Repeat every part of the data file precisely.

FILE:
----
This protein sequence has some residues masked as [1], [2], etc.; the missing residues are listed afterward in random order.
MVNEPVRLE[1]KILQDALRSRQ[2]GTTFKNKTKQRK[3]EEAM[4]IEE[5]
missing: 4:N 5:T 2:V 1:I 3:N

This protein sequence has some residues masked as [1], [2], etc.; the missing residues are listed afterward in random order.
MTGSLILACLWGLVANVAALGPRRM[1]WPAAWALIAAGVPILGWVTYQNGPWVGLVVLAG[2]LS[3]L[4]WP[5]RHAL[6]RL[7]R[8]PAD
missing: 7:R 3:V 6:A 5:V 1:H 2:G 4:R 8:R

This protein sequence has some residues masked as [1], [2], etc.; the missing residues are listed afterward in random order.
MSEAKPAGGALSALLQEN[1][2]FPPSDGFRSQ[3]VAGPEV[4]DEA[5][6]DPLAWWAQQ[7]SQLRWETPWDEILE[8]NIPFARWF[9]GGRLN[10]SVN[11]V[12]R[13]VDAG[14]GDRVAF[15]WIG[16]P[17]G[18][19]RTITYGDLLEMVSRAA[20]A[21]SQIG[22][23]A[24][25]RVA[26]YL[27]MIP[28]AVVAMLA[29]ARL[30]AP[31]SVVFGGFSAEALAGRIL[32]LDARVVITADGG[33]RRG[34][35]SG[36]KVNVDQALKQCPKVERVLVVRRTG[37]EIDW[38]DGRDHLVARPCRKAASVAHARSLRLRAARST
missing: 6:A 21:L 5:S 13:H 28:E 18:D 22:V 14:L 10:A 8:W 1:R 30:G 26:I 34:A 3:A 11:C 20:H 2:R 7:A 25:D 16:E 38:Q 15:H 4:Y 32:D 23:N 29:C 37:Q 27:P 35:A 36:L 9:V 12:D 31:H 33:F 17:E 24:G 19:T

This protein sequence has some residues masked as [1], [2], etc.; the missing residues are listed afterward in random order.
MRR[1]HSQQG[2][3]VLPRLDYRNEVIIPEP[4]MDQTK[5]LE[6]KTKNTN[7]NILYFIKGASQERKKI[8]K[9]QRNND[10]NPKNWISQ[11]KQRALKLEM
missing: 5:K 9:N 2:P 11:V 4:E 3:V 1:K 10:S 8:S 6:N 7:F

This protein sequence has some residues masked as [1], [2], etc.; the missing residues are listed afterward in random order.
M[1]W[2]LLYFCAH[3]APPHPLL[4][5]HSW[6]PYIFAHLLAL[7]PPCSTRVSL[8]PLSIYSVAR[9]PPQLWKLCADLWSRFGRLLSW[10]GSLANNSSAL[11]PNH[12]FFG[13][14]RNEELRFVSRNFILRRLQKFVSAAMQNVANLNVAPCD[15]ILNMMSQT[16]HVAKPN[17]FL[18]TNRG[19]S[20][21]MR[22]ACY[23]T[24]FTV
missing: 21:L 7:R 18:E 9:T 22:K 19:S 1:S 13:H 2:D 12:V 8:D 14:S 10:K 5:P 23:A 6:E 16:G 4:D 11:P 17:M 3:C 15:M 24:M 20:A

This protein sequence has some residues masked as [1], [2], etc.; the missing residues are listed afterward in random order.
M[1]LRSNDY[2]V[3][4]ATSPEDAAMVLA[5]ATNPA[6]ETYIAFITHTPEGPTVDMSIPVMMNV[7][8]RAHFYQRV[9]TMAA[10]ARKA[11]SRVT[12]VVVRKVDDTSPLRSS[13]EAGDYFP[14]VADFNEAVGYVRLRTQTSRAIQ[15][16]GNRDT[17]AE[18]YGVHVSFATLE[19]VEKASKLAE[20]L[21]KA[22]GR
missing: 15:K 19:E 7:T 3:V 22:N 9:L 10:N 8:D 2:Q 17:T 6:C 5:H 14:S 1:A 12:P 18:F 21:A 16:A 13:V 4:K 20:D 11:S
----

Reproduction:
This protein sequence has some residues masked as [1], [2], etc.; the missing residues are listed afterward in random order.
MVNEPVRLE[1]KILQDALRSRQ[2]GTTFKNKTKQRK[3]EEAM[4]IEE[5]
missing: 4:N 5:T 2:V 1:I 3:N

This protein sequence has some residues masked as [1], [2], etc.; the missing residues are listed afterward in random order.
MTGSLILACLWGLVANVAALGPRRM[1]WPAAWALIAAGVPILGWVTYQNGPWVGLVVLAG[2]LS[3]L[4]WP[5]RHAL[6]RL[7]R[8]PAD
missing: 7:R 3:V 6:A 5:V 1:H 2:G 4:R 8:R

This protein sequence has some residues masked as [1], [2], etc.; the missing residues are listed afterward in random order.
MSEAKPAGGALSALLQEN[1][2]FPPSDGFRSQ[3]VAGPEV[4]DEA[5][6]DPLAWWAQQ[7]SQLRWETPWDEILE[8]NIPFARWF[9]GGRLN[10]SVN[11]V[12]R[13]VDAG[14]GDRVAF[15]WIG[16]P[17]G[18][19]RTITYGDLLEMVSRAA[20]A[21]SQIG[22][23]A[24][25]RVA[26]YL[27]MIP[28]AVVAMLA[29]ARL[30]AP[31]SVVFGGFSAEALAGRIL[32]LDARVVITADGG[33]RRG[34][35]SG[36]KVNVDQALKQCPKVERVLVVRRTG[37]EIDW[38]DGRDHLVARPCRKAASVAHARSLRLRAARST
missing: 6:A 21:L 5:S 13:H 28:E 18:D 22:V 14:L 10:A 8:W 1:R 30:G 26:I 34:A 3:A 11:C 20:H 2:R 7:A 25:D 16:E 38:Q 15:H 4:Y 32:D 23:N 29:C 37:Q 27:P 35:A 36:L 9:V 12:D 31:H 33:F 17:E 24:G 19:T

This protein sequence has some residues masked as [1], [2], etc.; the missing residues are listed afterward in random order.
MRR[1]HSQQG[2][3]VLPRLDYRNEVIIPEP[4]MDQTK[5]LE[6]KTKNTN[7]NILYFIKGASQERKKI[8]K[9]QRNND[10]NPKNWISQ[11]KQRALKLEM
missing: 5:K 9:N 2:P 11:V 4:E 3:V 1:K 10:S 8:S 6:N 7:F

This protein sequence has some residues masked as [1], [2], etc.; the missing residues are listed afterward in random order.
M[1]W[2]LLYFCAH[3]APPHPLL[4][5]HSW[6]PYIFAHLLAL[7]PPCSTRVSL[8]PLSIYSVAR[9]PPQLWKLCADLWSRFGRLLSW[10]GSLANNSSAL[11]PNH[12]FFG[13][14]RNEELRFVSRNFILRRLQKFVSAAMQNVANLNVAPCD[15]ILNMMSQT[16]HVAKPN[17]FL[18]TNRG[19]S[20][21]MR[22]ACY[23]T[24]FTV
missing: 21:L 7:R 18:E 9:T 22:K 19:S 1:S 13:H 2:D 12:V 8:D 14:S 10:K 5:P 23:A 6:E 16:G 4:D 11:P 17:M 3:C 15:M 24:M 20:A

This protein sequence has some residues masked as [1], [2], etc.; the missing residues are listed afterward in random order.
M[1]LRSNDY[2]V[3][4]ATSPEDAAMVLA[5]ATNPA[6]ETYIAFITHTPEGPTVDMSIPVMMNV[7][8]RAHFYQRV[9]TMAA[10]ARKA[11]SRVT[12]VVVRKVDDTSPLRSS[13]EAGDYFP[14]VADFNEAVGYVRLRTQTSRAIQ[15][16]GNRDT[17]AE[18]YGVHVSFATLE[19]VEKASKLAE[20]L[21]KA[22]GR
missing: 15:K 19:E 7:T 3:V 22:N 9:L 10:N 8:D 2:Q 17:T 6:C 5:H 14:S 1:A 12:P 18:F 21:A 16:A 13:V 4:K 20:D 11:S